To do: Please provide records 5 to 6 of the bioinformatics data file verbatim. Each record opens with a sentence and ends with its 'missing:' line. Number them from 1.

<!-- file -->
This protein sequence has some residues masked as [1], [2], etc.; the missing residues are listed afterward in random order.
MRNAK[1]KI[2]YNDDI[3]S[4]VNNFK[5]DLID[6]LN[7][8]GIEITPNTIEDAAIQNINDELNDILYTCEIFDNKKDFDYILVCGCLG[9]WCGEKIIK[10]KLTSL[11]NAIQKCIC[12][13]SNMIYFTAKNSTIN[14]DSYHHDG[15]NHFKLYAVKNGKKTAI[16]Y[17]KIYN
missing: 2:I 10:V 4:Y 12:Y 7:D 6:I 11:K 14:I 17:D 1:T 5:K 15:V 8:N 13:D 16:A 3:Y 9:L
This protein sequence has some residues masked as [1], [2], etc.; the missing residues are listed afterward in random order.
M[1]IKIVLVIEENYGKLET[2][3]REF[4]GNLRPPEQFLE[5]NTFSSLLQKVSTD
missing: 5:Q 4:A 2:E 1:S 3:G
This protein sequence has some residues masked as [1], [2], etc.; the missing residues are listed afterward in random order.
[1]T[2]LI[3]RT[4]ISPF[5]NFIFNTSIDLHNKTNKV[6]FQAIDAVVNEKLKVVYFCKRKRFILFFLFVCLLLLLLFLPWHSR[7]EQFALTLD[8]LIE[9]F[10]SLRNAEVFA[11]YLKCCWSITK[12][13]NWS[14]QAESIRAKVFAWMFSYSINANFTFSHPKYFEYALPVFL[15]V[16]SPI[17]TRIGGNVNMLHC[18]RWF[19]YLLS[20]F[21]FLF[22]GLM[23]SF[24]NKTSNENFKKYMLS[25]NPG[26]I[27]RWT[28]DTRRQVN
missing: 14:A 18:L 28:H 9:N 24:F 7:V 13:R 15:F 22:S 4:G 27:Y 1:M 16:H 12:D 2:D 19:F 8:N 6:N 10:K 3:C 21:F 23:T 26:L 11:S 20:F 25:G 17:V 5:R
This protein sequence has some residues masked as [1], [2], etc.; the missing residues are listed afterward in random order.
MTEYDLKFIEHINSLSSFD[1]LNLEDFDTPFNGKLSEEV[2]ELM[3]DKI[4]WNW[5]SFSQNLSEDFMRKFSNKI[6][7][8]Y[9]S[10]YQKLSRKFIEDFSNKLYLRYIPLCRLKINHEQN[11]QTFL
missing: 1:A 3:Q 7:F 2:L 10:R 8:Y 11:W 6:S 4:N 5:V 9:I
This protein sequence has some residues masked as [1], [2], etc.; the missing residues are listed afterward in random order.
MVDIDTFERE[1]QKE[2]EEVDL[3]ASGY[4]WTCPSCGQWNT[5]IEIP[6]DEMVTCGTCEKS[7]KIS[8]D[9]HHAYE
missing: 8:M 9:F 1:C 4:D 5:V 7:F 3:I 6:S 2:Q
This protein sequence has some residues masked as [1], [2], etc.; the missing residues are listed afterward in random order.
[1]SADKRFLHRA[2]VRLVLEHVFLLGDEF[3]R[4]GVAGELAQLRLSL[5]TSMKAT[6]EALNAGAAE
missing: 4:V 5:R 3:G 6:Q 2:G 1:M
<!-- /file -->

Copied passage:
This protein sequence has some residues masked as [1], [2], etc.; the missing residues are listed afterward in random order.
MVDIDTFERE[1]QKE[2]EEVDL[3]ASGY[4]WTCPSCGQWNT[5]IEIP[6]DEMVTCGTCEKS[7]KIS[8]D[9]HHAYE
missing: 8:M 9:F 1:C 4:D 5:V 7:F 3:I 6:S 2:Q
This protein sequence has some residues masked as [1], [2], etc.; the missing residues are listed afterward in random order.
[1]SADKRFLHRA[2]VRLVLEHVFLLGDEF[3]R[4]GVAGELAQLRLSL[5]TSMKAT[6]EALNAGAAE
missing: 4:V 5:R 3:G 6:Q 2:G 1:M